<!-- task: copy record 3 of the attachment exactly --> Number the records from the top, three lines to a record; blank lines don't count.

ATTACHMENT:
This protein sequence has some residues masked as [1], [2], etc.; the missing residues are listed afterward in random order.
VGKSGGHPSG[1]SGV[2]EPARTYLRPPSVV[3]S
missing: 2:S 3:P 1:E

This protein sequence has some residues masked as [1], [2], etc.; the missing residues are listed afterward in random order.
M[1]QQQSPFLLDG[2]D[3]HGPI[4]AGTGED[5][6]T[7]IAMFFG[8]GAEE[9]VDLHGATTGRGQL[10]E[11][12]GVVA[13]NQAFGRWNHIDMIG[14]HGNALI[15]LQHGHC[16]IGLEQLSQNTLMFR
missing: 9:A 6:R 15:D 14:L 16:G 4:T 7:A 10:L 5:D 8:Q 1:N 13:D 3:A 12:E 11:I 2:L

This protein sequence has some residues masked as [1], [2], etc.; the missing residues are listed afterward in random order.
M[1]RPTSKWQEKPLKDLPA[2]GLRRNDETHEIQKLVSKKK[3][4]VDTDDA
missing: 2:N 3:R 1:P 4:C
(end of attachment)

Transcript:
This protein sequence has some residues masked as [1], [2], etc.; the missing residues are listed afterward in random order.
M[1]RPTSKWQEKPLKDLPA[2]GLRRNDETHEIQKLVSKKK[3][4]VDTDDA
missing: 2:N 3:R 1:P 4:C